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Feature Article - April 2018

Still Going Green

Sustainability Plans & Equipment Help Create Eco-Friendly Facilities

By Deborah L. Vence


"Portland Parks & Recreation is a leader in the city of Portland's move toward renewable energy," said Portland Parks Commissioner Amanda Fritz. "The bureau's efforts in this area have been remarkable, and have included grassroots involvement from the community as well as the full commitment of PP&R leadership and staff. PP&R's programs, sites and people are becoming a model of how city government can embrace sustainability, while reducing costs to taxpayers."

PP&R Director Mike Abbaté also said, "Portland Parks & Recreation continues to make a significant contribution toward the city's commitment of using 100 percent renewable energy by 2040. The bureau takes pride in leading the way as Portland looks for even more ways to increase sustainability, to reduce Portland's environmental footprint, and to lower costs and extending the life of our equipment and facilities. It's an effort that benefits every Portlander, now and in future generations."

Speaking from his own experience, Jose Avina, CEO of Sacramento Eco Fitness, a human-powered fitness facility in California, said "fitness facilities have begun to think smarter when it comes to the equipment they install in their facility."

For example, Avina's facility chose to purchase a line of cycles that works to harness the power gym-goers produce through their everyday workouts, and put it back into the grid. When plugged into a power outlet, the human energy that's generated converts to utility-grade electricity for the gym or facility.

Avina said the cycles store the energy created through the workouts that his facility's members produce.

"We can then store and use that energy to power our facility—helping us do our part for the environment," he said.

He added that the cycles "have allowed us to capture the energy generated by our gym and turn it into electricity. We also recently installed a battery wall that stores the energy created from the cycles, along with the energy from our solar panels, allowing us to run off of our own power."

Dustin Soderman, associate director, facilities and operations, Arizona State University, noted that "Parks and recreation departments around the country are looking for ways to be more sustainable.

"This can occur in both indoor and outdoor spaces. New construction (or older retrofits) are converting toilets and urinals to low-flow or waterless," he said. "Especially in the southwest United States where water is a premium, these programs and efforts are helping to make a direct impact on water use reduction."

Energy-Saving Strategies

There are different ways to save energy and reduce costs, with Thompson noting that Tacoma's sustainability plan, adopted in 2015, calls for major reductions in the use of water, electricity and natural gas.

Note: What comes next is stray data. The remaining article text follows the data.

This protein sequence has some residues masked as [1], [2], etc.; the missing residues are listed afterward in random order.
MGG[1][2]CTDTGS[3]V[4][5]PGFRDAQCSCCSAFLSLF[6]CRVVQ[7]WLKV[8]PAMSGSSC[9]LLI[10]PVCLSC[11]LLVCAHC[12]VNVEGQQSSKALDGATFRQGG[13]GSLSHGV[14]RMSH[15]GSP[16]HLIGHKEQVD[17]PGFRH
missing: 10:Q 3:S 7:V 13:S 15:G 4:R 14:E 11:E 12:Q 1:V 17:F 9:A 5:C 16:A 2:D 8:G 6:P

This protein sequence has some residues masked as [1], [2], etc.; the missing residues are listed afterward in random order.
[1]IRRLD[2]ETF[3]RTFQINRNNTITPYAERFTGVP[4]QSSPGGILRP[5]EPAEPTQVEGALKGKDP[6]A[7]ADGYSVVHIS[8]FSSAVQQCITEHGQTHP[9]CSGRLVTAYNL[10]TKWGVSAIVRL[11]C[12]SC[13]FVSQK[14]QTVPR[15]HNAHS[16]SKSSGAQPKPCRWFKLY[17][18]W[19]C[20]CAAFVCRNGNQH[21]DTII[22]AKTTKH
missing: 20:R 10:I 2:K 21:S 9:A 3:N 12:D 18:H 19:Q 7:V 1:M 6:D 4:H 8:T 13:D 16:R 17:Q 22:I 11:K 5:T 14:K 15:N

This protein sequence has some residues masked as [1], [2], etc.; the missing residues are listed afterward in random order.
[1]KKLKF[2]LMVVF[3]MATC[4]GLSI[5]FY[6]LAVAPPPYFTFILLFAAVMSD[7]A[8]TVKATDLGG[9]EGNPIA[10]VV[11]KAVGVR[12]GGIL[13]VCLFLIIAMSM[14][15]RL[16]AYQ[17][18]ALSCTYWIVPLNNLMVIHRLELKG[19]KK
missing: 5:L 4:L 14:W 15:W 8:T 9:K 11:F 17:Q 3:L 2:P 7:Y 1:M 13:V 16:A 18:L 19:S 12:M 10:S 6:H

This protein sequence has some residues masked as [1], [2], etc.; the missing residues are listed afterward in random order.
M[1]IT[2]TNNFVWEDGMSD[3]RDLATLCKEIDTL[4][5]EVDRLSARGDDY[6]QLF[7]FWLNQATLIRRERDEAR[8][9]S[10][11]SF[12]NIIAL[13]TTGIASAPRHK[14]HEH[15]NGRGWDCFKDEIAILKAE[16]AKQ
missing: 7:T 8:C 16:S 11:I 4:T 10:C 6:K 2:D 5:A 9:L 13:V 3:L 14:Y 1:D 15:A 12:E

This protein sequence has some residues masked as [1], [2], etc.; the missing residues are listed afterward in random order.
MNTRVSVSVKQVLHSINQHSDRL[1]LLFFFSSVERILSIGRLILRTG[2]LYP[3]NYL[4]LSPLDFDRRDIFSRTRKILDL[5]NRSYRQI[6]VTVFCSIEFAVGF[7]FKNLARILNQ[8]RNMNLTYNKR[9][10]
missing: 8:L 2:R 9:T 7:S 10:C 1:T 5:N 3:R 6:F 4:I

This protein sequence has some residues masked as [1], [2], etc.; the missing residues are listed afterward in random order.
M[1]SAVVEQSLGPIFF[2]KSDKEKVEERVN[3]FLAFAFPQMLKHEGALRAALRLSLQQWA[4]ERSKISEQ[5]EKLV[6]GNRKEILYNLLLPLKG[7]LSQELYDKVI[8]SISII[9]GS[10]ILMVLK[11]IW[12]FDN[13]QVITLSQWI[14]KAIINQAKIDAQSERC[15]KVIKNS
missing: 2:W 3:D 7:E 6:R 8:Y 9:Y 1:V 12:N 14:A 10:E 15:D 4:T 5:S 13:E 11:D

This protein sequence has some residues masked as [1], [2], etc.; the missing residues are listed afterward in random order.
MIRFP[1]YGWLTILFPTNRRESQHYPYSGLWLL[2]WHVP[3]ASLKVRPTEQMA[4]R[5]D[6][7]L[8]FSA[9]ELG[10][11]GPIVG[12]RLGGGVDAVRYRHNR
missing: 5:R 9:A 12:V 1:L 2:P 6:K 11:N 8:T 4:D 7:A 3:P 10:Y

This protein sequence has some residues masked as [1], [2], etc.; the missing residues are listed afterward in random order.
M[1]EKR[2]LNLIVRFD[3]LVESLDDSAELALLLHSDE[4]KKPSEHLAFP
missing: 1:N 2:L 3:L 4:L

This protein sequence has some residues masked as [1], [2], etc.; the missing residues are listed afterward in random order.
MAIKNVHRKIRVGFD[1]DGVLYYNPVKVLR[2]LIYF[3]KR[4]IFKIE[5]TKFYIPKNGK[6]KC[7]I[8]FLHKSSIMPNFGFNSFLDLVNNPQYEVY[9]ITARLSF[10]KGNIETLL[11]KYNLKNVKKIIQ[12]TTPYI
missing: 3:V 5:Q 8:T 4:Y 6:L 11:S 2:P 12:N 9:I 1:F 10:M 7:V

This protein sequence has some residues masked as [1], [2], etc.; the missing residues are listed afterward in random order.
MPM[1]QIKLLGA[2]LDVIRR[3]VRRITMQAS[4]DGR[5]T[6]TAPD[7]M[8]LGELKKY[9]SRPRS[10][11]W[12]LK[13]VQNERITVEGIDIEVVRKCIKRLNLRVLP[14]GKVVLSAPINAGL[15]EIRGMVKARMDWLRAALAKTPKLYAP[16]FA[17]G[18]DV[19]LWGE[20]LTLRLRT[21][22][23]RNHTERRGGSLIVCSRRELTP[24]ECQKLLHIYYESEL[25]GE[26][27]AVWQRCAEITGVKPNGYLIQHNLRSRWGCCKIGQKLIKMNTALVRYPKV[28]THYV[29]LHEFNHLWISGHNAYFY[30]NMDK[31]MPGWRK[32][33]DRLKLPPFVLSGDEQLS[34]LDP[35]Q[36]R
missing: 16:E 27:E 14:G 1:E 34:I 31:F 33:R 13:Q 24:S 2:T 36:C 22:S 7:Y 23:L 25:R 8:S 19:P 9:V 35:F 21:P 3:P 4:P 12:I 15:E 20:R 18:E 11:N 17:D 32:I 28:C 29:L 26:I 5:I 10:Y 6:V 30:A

The goal of Tacoma's sustainability plan is to further limit the park district's environmental impact and enhance the livability of Tacoma. For instance, part of the plan is to "reduce overall water consumption per acre by 3 percent per year for 9 percent savings by December 2018" for parks and outdoors areas, as well as "reduce electricity consumption by 3 percent by December 2018 to 17.66 kilowatt hours (kWh) per square foot" for facilities and buildings.

The plan's executive summary stated that, "Early in the process, the sustainability steering committee grappled with one basic question: 'How can Metro Parks Tacoma reduce its environmental footprint when the agency is growing to meet our citizens' needs and desires?' While MPT may not be able to reduce the overall consumption of utilities with the addition of new community centers, pools and parks, the District can set targets to ensure sustainability on a square-foot or per-acre basis. Therefore, applicable targets are calculated per area to account for and normalize growth within the district."

In another example, M-NCPPC Montgomery Parks in Maryland currently is constructing nearly 2.5 megawatts (MW) of ground-mounted solar arrays across two park sites, to help conserve energy.

"These projects, completed through a long-term power purchase agreement (PPA), allows Montgomery Parks to benefit from clean, renewable solar energy with no upfront costs," Aparicio explained. "These projects will simultaneously lower utility bills and reduce greenhouse gas emissions, and contribute to clean and resilient energy resources within the region."

Light-emitting diodes (LEDs), daylight fixtures or other efficient low-energy lighting solutions are prioritized and used in place of incandescent, halogen or fluorescent lights. Additionally, where practical, indoor and outdoor lighting fixtures are fitted with programmable or occupancy/motion sensors.

"The program to convert parking lot lights to energy-efficient LED technology began nearly 10 years ago with a pilot-project at Olney Manor Recreational Park that replaced 80 traditional metal halide and high-pressure sodium lights with LED fixtures," Aparicio said.

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